Shovelling poo, grooming horses and weeding the grounds at Tauranga Riding for the Disabled are all jobs 13-year-old Lily Kwiecien does with a smile on her face.
The Mount Maunganui College student has been horse-mad since she was 6 and became a volunteer at RDA when she was just 10.
While helping the charity organisation and the disabled riders who benefit from it, it's clear Lily gets plenty out of her weekly visits to the stunning Welcome Bay setting herself.
"I've just always loved horses. I started riding when I was 6 and once I found RDA, I've just been there the whole time ever since. It's a big part of my life. It's really rewarding. You kind of get into a routine and always look forward to going up to RDA. It's a really good environment," she said.
While learning new skills, Lily has also forged lasting friendships with disabled riders she has discovered are not so different to herself.
"You think, 'how could they live like that' but they're just normal people. You see what the riders get out of it, they look really happy and most of them have really cool personalities and they're cool to talk to," she said.
Seeing the disabled riders begin to share her own passion for riding is another reason Lily fits volunteering into a hectic schedule of school commitments and competing at a national level in taekwondo.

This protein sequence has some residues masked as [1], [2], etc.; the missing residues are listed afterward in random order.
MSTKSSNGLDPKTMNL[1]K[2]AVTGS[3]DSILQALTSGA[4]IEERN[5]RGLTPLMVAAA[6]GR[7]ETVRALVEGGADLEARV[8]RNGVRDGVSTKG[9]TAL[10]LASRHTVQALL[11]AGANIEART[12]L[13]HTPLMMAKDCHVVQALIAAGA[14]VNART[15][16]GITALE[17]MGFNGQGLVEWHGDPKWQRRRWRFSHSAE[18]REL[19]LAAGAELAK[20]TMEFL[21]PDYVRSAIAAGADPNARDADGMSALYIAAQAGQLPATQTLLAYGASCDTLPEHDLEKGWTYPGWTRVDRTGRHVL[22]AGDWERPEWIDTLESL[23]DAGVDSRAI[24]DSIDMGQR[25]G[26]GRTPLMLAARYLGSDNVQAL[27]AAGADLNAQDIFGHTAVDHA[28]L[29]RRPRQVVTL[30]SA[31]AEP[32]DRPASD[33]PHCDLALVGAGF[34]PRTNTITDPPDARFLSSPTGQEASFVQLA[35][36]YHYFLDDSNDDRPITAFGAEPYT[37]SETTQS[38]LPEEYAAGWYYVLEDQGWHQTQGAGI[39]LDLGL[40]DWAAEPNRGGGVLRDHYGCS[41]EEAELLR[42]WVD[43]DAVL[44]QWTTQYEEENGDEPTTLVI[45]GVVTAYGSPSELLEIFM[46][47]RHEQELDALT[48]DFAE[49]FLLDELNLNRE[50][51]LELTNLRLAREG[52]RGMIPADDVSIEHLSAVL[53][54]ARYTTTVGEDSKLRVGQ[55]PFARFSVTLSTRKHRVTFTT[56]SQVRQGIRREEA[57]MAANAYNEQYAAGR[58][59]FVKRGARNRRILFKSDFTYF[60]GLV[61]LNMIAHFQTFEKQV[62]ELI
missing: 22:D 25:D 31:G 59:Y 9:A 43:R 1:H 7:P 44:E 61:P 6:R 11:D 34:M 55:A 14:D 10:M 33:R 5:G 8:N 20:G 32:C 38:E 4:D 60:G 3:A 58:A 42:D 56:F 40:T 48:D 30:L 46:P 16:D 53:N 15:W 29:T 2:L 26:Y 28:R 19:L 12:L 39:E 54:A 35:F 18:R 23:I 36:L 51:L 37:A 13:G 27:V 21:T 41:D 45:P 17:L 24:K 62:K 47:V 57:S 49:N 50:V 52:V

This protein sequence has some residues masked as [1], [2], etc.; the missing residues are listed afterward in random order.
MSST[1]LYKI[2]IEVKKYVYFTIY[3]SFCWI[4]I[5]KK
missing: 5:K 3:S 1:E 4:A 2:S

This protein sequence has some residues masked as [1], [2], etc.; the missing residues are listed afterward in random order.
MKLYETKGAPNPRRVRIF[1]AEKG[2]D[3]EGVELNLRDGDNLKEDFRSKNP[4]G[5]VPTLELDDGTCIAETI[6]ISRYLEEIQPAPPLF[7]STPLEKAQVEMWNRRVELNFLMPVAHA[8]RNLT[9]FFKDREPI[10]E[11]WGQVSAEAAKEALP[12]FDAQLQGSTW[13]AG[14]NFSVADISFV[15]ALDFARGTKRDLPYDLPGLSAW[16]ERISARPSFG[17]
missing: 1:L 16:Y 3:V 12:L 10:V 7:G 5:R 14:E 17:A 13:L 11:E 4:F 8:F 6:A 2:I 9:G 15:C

"When they first come, they're all shy and quiet and then by the end of the ride, they're yelling and smiling. They tell you what's been happening with them. Some of them, you get to know quite well, you see them every week and it's quite cool," she said.
But it's not just the human volunteers at RDA that Lily looks forward to seeing each week, it's also Zac - the RDA horse she rides when he's not working.
Despite being one of the largest horses at RDA, and a thoroughbred which are noted for their hot-blooded nature, Lily said Zac was gentle and kind.
"They [the horses] kind of 'get' that they need to look after the person and it's really cool. They switch into that mode when they know they've got someone vulnerable on them," she said.
One of the youngest volunteers at RDA, Lily said other children her age often had the wrong perception of the role.
"You tell people and they think, 'oh I wouldn't want to do that, that's kind of an adult thing', but it's really cool. It's like a hobby. You feel really good after a ride and you've had fun with a rider."